I hope the Minister will be able to answer those questions and now, if we are able to accept the amendment, I hope she will be able to go a little further. While the amendment sets the right tone, it does not do what is needed. It embraces the idea of SDRs but does not make them a reality. The same governmental reluctance to take real action lies behind my Amendment 7, concerning vote reporting. If investors are to make serious decisions on ensuring that their savings are put to work in a sustainable way, it is essential that they be able to see how those who manage the money choose to vote on corporate issues. That is a crucial part of being an engaged investor. The FCA itself acknowledges that. Earlier this year, its vote reporting group stated:
“Improving transparency of how asset managers vote on behalf of their clients will mean investors can better hold them to account on their stewardship”.
We would all want that, but currently it is not possible for investors always to learn how their investments are being voted. Yes, there is now an FCA requirement under the shareholder rights directive that fund managers and insurers produce an annual report on how they have voted, but it is only that they must comply or explain; and even then, the requirement is only that they should report on significant votes. The FCA gives no guidelines as to what should be deemed significant, and what one investor feels is significant may not concur with what a fund manager deems so.
The fund manager is required to report only at group level, so, in terms of the individual funds in which investors and pension funds might be invested, how their votes have been voted in the individual funds cannot be seen; it is only possible to see across the group, which is effectively meaningless for many people who want to find out how their money is being used. A report is required to be made only annually—a hopeless timescale in an industry that moves as fast as this one. Nor is there any standard form for vote reporting. It is not a lot to ask in a digital age. The SEC in the US certainly demands it.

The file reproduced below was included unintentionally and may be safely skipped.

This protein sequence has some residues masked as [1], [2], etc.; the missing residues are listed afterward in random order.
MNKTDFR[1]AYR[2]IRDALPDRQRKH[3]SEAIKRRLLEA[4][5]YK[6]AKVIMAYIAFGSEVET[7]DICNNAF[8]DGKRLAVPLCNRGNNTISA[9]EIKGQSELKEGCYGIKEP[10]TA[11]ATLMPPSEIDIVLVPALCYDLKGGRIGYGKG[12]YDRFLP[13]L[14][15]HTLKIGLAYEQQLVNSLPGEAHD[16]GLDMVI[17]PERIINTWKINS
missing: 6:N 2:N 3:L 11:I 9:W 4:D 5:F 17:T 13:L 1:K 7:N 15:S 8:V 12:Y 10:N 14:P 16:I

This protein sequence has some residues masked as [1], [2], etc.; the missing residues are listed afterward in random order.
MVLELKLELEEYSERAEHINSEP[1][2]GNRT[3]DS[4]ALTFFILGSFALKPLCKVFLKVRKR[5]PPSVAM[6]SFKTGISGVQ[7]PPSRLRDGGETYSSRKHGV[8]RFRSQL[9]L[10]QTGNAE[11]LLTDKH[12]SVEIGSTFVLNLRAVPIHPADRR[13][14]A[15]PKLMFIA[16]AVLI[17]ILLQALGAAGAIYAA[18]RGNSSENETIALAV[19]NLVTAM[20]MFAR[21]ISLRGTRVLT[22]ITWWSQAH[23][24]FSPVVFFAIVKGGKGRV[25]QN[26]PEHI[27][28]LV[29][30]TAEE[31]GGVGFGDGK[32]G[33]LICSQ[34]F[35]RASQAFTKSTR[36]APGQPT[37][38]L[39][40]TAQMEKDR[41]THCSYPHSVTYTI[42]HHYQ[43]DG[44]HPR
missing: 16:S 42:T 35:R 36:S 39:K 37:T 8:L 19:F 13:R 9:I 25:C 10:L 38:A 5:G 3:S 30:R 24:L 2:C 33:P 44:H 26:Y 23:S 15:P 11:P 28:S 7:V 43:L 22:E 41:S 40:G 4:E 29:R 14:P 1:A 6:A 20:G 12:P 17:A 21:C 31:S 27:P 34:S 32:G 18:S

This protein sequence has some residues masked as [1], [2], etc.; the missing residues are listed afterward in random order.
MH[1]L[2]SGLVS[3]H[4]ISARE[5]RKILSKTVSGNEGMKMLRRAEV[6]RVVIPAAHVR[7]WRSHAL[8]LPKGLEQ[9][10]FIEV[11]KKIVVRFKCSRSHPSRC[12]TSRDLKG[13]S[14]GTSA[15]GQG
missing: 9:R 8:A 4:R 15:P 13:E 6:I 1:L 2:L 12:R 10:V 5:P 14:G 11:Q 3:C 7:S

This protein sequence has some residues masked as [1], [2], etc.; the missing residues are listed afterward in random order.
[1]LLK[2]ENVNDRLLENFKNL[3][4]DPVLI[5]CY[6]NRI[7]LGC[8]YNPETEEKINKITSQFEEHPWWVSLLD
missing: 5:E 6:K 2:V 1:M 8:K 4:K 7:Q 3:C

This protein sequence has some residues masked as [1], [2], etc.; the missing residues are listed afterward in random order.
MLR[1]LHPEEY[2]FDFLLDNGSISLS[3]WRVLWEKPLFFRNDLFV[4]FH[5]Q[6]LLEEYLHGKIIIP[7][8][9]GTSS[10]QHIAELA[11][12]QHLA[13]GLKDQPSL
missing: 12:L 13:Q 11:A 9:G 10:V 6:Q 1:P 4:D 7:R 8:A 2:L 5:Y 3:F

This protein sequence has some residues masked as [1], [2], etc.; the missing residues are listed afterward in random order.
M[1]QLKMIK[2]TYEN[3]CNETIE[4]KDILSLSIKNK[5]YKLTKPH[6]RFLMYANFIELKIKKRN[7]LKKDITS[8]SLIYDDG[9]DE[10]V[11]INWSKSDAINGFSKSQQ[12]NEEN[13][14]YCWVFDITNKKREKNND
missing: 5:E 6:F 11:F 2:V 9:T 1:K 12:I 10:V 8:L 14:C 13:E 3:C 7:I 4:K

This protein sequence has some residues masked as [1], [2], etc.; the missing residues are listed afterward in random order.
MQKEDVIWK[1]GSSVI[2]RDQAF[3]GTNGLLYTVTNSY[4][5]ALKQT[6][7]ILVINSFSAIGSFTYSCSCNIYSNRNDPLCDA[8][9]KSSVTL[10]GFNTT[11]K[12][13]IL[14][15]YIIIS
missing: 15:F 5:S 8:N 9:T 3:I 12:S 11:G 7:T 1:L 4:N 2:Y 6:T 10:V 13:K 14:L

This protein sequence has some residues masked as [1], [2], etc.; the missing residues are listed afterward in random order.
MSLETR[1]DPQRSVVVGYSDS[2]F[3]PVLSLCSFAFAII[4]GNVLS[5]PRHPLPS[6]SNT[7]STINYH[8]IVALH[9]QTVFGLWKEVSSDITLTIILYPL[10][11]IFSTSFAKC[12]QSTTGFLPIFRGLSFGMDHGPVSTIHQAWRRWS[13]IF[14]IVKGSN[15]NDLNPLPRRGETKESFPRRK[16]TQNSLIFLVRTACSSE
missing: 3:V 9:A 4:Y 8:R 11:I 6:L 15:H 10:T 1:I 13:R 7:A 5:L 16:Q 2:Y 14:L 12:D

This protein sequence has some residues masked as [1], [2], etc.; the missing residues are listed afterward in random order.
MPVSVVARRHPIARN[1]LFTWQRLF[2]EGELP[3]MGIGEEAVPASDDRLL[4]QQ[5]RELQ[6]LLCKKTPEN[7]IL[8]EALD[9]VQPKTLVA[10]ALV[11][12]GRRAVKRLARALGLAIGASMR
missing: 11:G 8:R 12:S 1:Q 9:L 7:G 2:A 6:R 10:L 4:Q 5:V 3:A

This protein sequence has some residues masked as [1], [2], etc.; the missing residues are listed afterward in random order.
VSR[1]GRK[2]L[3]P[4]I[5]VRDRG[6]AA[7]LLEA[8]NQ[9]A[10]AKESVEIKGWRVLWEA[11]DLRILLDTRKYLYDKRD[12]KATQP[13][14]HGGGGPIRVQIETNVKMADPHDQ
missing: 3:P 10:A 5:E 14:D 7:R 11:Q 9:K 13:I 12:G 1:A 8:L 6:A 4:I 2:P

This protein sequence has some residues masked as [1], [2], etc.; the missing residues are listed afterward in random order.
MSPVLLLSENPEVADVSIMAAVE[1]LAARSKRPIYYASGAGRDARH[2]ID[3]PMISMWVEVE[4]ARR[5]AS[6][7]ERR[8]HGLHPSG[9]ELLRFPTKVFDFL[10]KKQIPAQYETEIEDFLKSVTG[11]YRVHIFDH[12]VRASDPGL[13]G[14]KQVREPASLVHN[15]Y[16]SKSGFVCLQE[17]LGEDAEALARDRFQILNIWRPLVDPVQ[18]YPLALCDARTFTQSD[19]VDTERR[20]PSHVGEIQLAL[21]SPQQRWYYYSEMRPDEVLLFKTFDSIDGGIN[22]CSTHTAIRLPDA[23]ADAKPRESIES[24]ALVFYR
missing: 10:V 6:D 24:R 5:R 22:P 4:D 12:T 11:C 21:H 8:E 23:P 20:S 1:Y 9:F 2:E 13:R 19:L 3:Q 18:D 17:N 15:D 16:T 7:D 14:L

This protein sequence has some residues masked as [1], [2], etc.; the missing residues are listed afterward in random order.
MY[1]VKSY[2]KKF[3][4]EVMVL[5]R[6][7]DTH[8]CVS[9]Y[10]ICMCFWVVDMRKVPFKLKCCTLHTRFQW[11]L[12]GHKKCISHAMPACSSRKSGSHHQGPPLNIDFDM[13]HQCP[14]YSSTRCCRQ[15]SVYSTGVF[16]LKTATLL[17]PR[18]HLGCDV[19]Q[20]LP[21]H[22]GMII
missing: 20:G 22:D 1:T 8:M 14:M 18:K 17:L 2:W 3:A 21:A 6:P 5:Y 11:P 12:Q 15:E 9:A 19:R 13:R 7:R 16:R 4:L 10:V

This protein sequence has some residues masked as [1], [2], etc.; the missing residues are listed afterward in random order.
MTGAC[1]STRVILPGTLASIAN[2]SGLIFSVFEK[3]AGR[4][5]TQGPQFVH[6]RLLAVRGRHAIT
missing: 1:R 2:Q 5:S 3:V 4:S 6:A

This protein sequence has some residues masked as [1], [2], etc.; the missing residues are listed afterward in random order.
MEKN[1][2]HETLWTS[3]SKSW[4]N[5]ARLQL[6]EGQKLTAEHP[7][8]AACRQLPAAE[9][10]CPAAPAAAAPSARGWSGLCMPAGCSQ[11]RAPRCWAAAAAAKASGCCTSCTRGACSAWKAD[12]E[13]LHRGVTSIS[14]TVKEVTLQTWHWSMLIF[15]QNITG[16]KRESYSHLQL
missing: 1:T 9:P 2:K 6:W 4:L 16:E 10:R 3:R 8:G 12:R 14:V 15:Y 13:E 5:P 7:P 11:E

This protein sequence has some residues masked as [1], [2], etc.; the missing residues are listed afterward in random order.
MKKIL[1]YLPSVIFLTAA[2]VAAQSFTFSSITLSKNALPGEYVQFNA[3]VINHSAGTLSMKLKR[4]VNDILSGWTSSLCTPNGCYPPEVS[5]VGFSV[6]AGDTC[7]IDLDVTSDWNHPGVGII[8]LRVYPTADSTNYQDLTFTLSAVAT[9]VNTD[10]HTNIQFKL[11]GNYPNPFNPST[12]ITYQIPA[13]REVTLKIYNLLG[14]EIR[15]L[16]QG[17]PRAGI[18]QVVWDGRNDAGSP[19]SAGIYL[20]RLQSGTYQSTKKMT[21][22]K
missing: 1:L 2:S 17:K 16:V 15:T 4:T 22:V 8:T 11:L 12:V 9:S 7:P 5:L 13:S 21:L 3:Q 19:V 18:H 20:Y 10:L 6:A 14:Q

For all those reasons, the current situation does not serve investors as well as it should. Amendment 7 would require FCA-regulated investment managers and insurers to provide clients and those investing with them with voting information that they requested in a standard format and within 30 days. In Committee the amendment on this topic included pension funds in the requirement to report but, mindful of the DWP review of pension fund reporting, the current amendment is much narrower and does not prejudge the review. However, in the meantime it should help pension funds to monitor the way their investments are being voted. It is true that the FCA vote reporting group has yet to reach conclusions, but there is no reason to wait for that. Parliament has the power to put demands on the FCA, and this is a case where it should.
The Government accept the need for good stewardship by investors, and transparency on voting aids that. It is important, indeed crucial, for good corporate governance that decisions taken on behalf of investors should be clear and easily ascertainable. Making voting records available speedily in a machine-readable way would be a service to investors that, thanks to digital innovation, should be easy and relatively cheap to implement. Why would the Government resist that? I beg to move.